Judge calls for more arguments in sunken ferry suit
Uncovering the mystery of events on the bridge of the Queen of the North the night it sank will have to wait while a B.C. Supreme Court judge hears more submissions before allowing a wrongful death lawsuit to continue.
Lawyers representing BC Ferries want the court to order the case divided into two, allowing a jury to decide the amount of damages paid to Gerald Foisy's family, while the second hearing would determine whether there was any recklessness involved.
Under the Maritime Liability Act up to $330,000 can be awarded, unless recklessness can be proven.
Foisy and his common-law wife Shirley Rosette went down with the ship in March 2006 when it hit Gil Island and sank as it made its scheduled run from Prince Rupert to Port Hardy, B.C.
Rosette's family has recently reached an out-of-court settlement involving an undisclosed cash payment.
More submissions needed
On Thursday, Justice Brian Joyce of the B.C. Supreme Court said he needed to hear further submissions because of differences between BC Ferries and two individual defendants -- Karl Lilgert and Karen Bricker.
The families of Rosette and Foisy filed wrongful death lawsuits against BC Ferries and some of the staff on board the ship the night it sank.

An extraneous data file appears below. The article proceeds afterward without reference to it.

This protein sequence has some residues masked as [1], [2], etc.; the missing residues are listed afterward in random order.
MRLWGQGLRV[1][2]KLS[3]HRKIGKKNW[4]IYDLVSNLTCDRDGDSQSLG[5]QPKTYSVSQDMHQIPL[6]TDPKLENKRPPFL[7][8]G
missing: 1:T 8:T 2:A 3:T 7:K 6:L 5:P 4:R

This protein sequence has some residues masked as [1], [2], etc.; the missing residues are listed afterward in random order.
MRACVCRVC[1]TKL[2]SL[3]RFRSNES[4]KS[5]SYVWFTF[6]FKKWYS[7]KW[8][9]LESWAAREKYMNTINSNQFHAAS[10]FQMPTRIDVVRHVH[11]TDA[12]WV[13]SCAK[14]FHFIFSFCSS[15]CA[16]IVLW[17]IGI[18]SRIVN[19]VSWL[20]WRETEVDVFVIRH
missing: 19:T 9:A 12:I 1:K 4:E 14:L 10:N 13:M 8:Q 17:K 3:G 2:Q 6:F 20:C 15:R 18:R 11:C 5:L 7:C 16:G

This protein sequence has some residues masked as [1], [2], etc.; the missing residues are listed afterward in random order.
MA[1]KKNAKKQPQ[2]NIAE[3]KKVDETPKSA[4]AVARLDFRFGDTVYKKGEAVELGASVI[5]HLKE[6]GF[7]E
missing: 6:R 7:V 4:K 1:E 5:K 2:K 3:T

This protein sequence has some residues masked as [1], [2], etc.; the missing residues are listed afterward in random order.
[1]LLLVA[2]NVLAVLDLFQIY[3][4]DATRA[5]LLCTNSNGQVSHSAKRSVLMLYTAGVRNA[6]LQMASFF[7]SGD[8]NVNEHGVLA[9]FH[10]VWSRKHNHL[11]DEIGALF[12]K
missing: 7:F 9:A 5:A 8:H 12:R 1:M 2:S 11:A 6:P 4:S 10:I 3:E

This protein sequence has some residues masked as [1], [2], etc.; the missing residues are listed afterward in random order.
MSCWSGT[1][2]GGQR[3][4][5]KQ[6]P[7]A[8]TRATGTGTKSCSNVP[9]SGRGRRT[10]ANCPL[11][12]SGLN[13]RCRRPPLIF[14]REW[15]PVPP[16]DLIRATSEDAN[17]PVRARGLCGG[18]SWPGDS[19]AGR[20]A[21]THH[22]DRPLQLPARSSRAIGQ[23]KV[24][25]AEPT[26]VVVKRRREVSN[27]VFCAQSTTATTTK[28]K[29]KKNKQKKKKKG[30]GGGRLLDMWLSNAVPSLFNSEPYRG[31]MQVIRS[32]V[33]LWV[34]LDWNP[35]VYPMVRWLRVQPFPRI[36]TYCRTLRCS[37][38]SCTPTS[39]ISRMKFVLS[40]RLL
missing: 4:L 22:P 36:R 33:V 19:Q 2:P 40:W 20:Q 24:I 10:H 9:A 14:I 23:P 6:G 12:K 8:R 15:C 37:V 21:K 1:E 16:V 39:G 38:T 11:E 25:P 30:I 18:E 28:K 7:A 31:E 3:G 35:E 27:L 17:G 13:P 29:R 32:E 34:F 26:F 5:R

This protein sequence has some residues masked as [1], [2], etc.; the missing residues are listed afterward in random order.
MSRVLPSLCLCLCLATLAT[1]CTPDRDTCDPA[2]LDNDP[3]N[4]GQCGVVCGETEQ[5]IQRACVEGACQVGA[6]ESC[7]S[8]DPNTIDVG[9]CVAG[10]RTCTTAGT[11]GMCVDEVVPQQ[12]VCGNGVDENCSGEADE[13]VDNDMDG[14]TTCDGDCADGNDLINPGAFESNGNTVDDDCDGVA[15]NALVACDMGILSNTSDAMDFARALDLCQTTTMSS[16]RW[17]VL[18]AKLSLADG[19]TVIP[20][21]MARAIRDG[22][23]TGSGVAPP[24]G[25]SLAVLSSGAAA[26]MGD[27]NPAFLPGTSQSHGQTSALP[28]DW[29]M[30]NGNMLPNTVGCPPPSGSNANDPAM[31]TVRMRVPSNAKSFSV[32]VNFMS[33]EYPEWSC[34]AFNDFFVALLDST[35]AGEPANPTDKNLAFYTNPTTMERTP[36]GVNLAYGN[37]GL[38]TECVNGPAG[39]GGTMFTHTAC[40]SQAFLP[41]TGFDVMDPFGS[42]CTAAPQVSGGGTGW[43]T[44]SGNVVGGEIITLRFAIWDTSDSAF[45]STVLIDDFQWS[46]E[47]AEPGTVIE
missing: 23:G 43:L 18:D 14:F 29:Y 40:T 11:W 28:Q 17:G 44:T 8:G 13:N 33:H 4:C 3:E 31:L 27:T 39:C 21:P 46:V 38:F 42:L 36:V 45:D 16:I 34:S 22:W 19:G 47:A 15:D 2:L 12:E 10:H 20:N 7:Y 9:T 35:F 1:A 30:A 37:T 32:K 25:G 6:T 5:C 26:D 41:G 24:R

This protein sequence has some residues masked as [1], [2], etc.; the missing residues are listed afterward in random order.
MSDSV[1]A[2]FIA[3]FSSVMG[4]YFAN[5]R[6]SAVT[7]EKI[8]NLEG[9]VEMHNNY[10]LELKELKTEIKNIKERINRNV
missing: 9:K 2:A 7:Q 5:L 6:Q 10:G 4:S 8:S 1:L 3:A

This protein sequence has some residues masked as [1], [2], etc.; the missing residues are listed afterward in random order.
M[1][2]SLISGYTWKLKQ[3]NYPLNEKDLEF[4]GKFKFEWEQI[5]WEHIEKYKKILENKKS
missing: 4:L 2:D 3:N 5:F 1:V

BC Ferries doesn't contest its liability for damages recoverable under the Marine Liability Act, said the judge.
"It appears to me that BC Ferries has therefore admitted its liability subject only to the question of whether the extent of its liability is limited under the act," said Joyce.
But the "admissions of the individual defendants regarding their liability does not go as far as that of BC Ferries," the judge cited as his need for further legal arguments.
The judge said he would try to hear the additional arguments next Tuesday or Wednesday.
A Transportation Safety Board report found crew members Lilgert and Bricker, who had recently ended a romantic relationship, were engaged in a conversation before the ship slammed into the island.
No one has ever explained what that conversation was about, but both Lilgert and Bricker would have to testify about their actions that night.